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X.
Secure in guarded coldness, he had mix’d
Again in fancied safety with his kind,
And deem'd his spirit now so firmly fix’d
And sheath'd with an invulnerable mind,
That, if no joy, no sorrow lurk'd behind;
And he, as one, might midst the many

stand Unheeded, searching through the crowd to find

Fit speculation! such as in strange land He found in wonder-works of God and Nature's hand.

XI.

But who can view the ripen'd rose, nor seek
To wear it? who can curiously behold
The smoothness and the sheen of beauty's cheek,
Nor feel the heart can never all grow

old?
Who can contemplate Fame through clouds unfold
The star which rises o'er her steep, nor climb?
Harold, once more within the vortex, rollid

On with the giddy circle, chasing Time, Yet with a nobler aim than in his youth's fond prime.

XII.

But soon he knew himself the most unfit
Of men to herd with Man; with whom he held
Little in common; untaught to submit
His thoughts to others, though his soul was quell'd
In youth by his own thoughts; still uncompellid,
He would not yield dominion of his mind
To spirits against whom his own rebell’d;

Proud though in desolation; which could find
A life within itself, to breathe without mankind.

XIII.

Where rose the mountains, there to him were friends;
Where roll’d the ocean, thereon was his home;
Where a blue sky, and glowing clime, extends,
He had the passion and the power to roam;
The desert, forest, cavern, breaker's foam,
Were unto him companionship; they spake
A mutual language, clearer than the tome

Of his land's tongue, which he would oft forsake For Nature's pages glass'd by sunbeams on the lake.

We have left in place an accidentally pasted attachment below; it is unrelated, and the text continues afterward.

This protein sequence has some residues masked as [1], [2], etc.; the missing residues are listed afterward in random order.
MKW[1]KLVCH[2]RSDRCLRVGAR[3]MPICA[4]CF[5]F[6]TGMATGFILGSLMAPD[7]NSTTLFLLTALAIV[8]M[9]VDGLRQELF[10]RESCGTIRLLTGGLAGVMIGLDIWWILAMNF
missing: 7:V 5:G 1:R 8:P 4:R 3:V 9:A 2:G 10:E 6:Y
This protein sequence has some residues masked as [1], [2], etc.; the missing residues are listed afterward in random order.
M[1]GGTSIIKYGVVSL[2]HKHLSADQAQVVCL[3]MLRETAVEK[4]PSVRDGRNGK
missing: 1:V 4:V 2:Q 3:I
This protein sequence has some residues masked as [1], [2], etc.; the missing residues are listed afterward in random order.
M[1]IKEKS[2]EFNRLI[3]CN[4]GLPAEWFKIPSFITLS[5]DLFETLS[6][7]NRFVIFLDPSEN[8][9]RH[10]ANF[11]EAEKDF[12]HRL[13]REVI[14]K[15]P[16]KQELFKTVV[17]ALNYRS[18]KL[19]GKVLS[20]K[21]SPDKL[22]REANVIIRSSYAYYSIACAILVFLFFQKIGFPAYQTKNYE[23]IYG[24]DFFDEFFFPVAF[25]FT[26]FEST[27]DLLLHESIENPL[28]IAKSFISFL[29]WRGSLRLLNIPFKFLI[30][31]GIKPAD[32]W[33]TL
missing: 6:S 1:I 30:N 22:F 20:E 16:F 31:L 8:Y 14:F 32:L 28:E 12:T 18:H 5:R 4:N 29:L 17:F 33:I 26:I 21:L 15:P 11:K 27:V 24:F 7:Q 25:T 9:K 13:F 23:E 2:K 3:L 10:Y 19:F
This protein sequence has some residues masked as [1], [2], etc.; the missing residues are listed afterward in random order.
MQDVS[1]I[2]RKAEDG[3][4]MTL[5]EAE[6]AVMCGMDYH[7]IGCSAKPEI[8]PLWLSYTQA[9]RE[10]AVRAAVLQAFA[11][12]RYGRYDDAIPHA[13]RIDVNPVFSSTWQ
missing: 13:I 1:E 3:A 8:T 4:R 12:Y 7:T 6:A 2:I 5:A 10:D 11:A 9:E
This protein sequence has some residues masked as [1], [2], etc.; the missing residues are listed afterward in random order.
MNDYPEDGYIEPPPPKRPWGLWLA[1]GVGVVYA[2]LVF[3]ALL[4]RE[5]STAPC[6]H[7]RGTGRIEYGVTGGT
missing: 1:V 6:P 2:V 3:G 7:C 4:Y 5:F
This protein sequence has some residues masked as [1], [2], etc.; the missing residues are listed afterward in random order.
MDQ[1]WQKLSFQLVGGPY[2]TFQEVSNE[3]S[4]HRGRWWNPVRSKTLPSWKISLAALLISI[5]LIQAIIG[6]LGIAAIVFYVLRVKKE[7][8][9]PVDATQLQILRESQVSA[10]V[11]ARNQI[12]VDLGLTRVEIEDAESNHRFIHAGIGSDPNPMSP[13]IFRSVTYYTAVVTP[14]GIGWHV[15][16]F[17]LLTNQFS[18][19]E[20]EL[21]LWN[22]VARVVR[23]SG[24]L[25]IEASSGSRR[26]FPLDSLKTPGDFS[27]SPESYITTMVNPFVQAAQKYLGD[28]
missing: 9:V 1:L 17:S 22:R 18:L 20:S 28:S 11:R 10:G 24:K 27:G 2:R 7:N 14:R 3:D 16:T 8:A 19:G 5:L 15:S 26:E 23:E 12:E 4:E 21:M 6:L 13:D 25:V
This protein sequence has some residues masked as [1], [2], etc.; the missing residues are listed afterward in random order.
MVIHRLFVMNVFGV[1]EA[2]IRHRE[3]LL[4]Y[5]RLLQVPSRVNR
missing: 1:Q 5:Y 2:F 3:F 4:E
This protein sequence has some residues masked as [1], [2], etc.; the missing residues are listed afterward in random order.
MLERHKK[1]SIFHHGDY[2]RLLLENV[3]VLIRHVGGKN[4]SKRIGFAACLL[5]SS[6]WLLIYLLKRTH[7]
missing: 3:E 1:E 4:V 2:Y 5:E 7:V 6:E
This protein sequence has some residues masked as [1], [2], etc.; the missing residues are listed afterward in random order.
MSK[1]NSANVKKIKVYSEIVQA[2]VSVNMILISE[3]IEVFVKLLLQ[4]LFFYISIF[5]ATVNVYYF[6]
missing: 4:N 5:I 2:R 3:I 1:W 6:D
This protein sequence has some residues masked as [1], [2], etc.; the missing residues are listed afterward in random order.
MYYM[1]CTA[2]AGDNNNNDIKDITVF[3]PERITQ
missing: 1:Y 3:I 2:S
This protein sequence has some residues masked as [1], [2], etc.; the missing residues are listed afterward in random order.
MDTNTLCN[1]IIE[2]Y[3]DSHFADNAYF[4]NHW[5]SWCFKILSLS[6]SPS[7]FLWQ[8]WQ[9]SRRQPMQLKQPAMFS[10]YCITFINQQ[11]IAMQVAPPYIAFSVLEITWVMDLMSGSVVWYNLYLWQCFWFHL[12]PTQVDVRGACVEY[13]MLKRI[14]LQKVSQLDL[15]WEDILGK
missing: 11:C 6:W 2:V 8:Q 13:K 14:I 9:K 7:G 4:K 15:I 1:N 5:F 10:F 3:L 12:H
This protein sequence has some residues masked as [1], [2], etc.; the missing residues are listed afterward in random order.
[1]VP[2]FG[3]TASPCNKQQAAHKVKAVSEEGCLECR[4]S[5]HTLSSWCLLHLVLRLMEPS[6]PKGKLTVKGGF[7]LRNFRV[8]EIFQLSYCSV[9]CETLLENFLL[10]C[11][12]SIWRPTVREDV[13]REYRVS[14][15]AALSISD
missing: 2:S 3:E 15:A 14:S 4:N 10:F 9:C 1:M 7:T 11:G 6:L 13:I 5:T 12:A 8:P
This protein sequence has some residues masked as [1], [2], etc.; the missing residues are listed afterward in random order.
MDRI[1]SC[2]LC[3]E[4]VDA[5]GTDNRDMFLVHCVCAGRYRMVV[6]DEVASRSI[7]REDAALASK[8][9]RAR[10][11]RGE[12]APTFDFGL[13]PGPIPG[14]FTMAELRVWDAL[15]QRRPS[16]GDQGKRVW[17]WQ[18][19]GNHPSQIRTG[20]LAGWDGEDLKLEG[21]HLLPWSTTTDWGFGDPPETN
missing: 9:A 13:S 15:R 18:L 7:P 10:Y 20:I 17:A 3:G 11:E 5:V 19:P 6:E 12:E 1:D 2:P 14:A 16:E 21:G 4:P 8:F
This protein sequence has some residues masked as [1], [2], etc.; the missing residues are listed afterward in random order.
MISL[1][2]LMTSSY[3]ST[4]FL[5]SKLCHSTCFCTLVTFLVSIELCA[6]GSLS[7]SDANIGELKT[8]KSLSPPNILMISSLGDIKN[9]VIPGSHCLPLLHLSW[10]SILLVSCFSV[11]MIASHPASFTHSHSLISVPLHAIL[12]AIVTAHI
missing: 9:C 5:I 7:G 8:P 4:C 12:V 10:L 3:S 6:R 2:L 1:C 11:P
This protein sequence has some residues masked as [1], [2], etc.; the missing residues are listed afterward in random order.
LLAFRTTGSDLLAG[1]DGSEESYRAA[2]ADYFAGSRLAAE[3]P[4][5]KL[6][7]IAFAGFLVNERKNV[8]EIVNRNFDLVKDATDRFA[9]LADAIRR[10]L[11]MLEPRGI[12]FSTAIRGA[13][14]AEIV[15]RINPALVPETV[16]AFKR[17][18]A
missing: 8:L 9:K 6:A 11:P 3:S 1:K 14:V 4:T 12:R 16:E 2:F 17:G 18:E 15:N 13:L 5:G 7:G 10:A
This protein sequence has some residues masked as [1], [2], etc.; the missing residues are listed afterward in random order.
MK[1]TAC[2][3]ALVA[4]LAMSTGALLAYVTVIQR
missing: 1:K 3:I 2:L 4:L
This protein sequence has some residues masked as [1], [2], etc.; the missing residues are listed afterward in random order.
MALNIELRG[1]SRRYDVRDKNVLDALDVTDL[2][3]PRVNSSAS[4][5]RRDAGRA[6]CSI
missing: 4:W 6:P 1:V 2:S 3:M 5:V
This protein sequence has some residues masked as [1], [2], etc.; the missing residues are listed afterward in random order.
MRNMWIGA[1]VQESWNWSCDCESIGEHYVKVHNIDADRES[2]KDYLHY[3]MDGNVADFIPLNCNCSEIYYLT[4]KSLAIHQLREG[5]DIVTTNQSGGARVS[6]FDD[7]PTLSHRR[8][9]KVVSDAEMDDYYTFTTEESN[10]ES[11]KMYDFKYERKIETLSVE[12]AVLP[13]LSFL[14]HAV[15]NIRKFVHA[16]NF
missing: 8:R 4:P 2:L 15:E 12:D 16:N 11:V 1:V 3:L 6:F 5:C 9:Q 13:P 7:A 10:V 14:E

XIV. Like the Chaldean, he could watch the stars, Till he had peopled them with beings bright As their own beams; and earth, and earth-born jars, And human frailties, were forgotten quite: Could he have kept his spirit to that flight He had been happy; but this clay will sink Its spark immortal, envying it the light

To which it mounts, as if to break the link That keeps us from yon heaven which woos us to its

brink.

XV.
But in Man's dwellings he became a thing
Restless and worn, and stern and wearisome,
Droop'd as a wild-born falcon with clipt wing,
To whom the boundless air alone were home:
Then came his fit again, which to o’ercome,
As eagerly the barr'd-up bird will beat
His breast and beak against his wiry dome

Till the blood tinge his plumage, so the heat
Of his impeded soul would through his bosom eat.

XVI. Self-exiled Harold wanders forth again, With nought of hope left, but with less of gloom; The very knowledge that he lived in vain, That all was over on this side the tomb, Had made Despair a smilingness assume, Which, though 'twere wild, -as on the plunder'd

wreck When mariners would madly meet their doom

With draughts intemperate on the sinking deck,Did yet inspire a cheer, which he forbore to check.

XVII. Stop!—for thy tread is on an Empire's dust! An Earthquake's spoil is sepulchred below! Is the spot mark’d with no colossal bust? Nor column trophied for triumphal show? None; but the moral's truth tells simpler so, As the ground was before, thus let it be;How that red rain hath made the harvest grow!

And is this all the world has gain'd by thee, Thou first and last of fields ! king-making Victory?

XVIII.
And Harold stands upon this place of skulls,
The grave of France, the deadly Waterloo !
How in an hour the power

which gave annuls
Its gifts, transferring fame as fleeting too!
In “ pride of place" (1) here last the eagle flew,
Then tore with bloody talon the rent plain,
Pierced by the shaft of banded nations through ;

Ambition's life and labours all were vain;
He wears the shatter'd links of the world's broken chain.

XIX.
Fit retribution! Gaul may champ the bit
And foam in fetters ;—but is Earth more free?
Did nations combat to make One submit;
Or league to teach all kings true sovereignty?
What! shall reviving Thraldom again be
The patch'd-up idol of enlightend days?
Shall we, who struck the Lion down, shall

Pay the Wolf homage ? proffering lowly gaze
And servile knees to thrones? No; prove before ye

praise !

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